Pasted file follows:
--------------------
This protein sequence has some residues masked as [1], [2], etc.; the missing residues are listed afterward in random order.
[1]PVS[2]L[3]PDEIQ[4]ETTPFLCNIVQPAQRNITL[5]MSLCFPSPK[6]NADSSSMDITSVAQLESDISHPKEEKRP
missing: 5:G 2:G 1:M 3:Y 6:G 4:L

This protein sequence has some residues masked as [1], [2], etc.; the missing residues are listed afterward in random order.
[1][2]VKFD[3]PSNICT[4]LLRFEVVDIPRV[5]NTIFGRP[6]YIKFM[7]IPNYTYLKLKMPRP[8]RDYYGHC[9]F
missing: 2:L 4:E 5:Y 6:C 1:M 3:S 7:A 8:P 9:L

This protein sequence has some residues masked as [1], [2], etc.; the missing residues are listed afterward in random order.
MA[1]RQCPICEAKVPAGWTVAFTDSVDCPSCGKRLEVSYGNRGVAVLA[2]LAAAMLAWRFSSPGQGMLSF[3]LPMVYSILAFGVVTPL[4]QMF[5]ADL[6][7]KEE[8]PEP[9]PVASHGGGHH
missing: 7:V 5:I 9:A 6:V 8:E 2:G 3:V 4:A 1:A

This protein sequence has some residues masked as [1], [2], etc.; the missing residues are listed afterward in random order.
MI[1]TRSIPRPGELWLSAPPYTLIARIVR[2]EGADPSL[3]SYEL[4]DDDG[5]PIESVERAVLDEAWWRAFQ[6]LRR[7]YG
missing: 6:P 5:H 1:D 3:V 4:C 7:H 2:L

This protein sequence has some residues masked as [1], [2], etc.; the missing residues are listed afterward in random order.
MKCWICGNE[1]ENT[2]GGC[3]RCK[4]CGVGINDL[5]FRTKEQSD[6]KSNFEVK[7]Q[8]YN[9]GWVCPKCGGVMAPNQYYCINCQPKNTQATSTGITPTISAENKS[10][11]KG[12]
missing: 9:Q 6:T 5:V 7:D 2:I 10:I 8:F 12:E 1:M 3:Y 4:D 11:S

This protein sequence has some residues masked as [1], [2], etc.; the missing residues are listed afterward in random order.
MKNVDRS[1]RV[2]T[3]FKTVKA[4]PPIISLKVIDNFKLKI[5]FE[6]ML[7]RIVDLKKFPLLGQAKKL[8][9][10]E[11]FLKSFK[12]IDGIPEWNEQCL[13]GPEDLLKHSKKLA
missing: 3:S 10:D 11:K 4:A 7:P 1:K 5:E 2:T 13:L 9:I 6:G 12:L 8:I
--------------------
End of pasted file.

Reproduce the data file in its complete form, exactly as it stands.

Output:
This protein sequence has some residues masked as [1], [2], etc.; the missing residues are listed afterward in random order.
[1]PVS[2]L[3]PDEIQ[4]ETTPFLCNIVQPAQRNITL[5]MSLCFPSPK[6]NADSSSMDITSVAQLESDISHPKEEKRP
missing: 5:G 2:G 1:M 3:Y 6:G 4:L

This protein sequence has some residues masked as [1], [2], etc.; the missing residues are listed afterward in random order.
[1][2]VKFD[3]PSNICT[4]LLRFEVVDIPRV[5]NTIFGRP[6]YIKFM[7]IPNYTYLKLKMPRP[8]RDYYGHC[9]F
missing: 2:L 4:E 5:Y 6:C 1:M 3:S 7:A 8:P 9:L

This protein sequence has some residues masked as [1], [2], etc.; the missing residues are listed afterward in random order.
MA[1]RQCPICEAKVPAGWTVAFTDSVDCPSCGKRLEVSYGNRGVAVLA[2]LAAAMLAWRFSSPGQGMLSF[3]LPMVYSILAFGVVTPL[4]QMF[5]ADL[6][7]KEE[8]PEP[9]PVASHGGGHH
missing: 7:V 5:I 9:A 6:V 8:E 2:G 3:V 4:A 1:A

This protein sequence has some residues masked as [1], [2], etc.; the missing residues are listed afterward in random order.
MI[1]TRSIPRPGELWLSAPPYTLIARIVR[2]EGADPSL[3]SYEL[4]DDDG[5]PIESVERAVLDEAWWRAFQ[6]LRR[7]YG
missing: 6:P 5:H 1:D 3:V 4:C 7:H 2:L

This protein sequence has some residues masked as [1], [2], etc.; the missing residues are listed afterward in random order.
MKCWICGNE[1]ENT[2]GGC[3]RCK[4]CGVGINDL[5]FRTKEQSD[6]KSNFEVK[7]Q[8]YN[9]GWVCPKCGGVMAPNQYYCINCQPKNTQATSTGITPTISAENKS[10][11]KG[12]
missing: 9:Q 6:T 5:V 7:D 2:I 10:I 8:F 12:E 1:M 3:Y 4:D 11:S

This protein sequence has some residues masked as [1], [2], etc.; the missing residues are listed afterward in random order.
MKNVDRS[1]RV[2]T[3]FKTVKA[4]PPIISLKVIDNFKLKI[5]FE[6]ML[7]RIVDLKKFPLLGQAKKL[8][9][10]E[11]FLKSFK[12]IDGIPEWNEQCL[13]GPEDLLKHSKKLA
missing: 3:S 10:D 11:K 4:A 7:P 1:K 5:E 2:T 13:L 9:I 6:G 12:L 8:I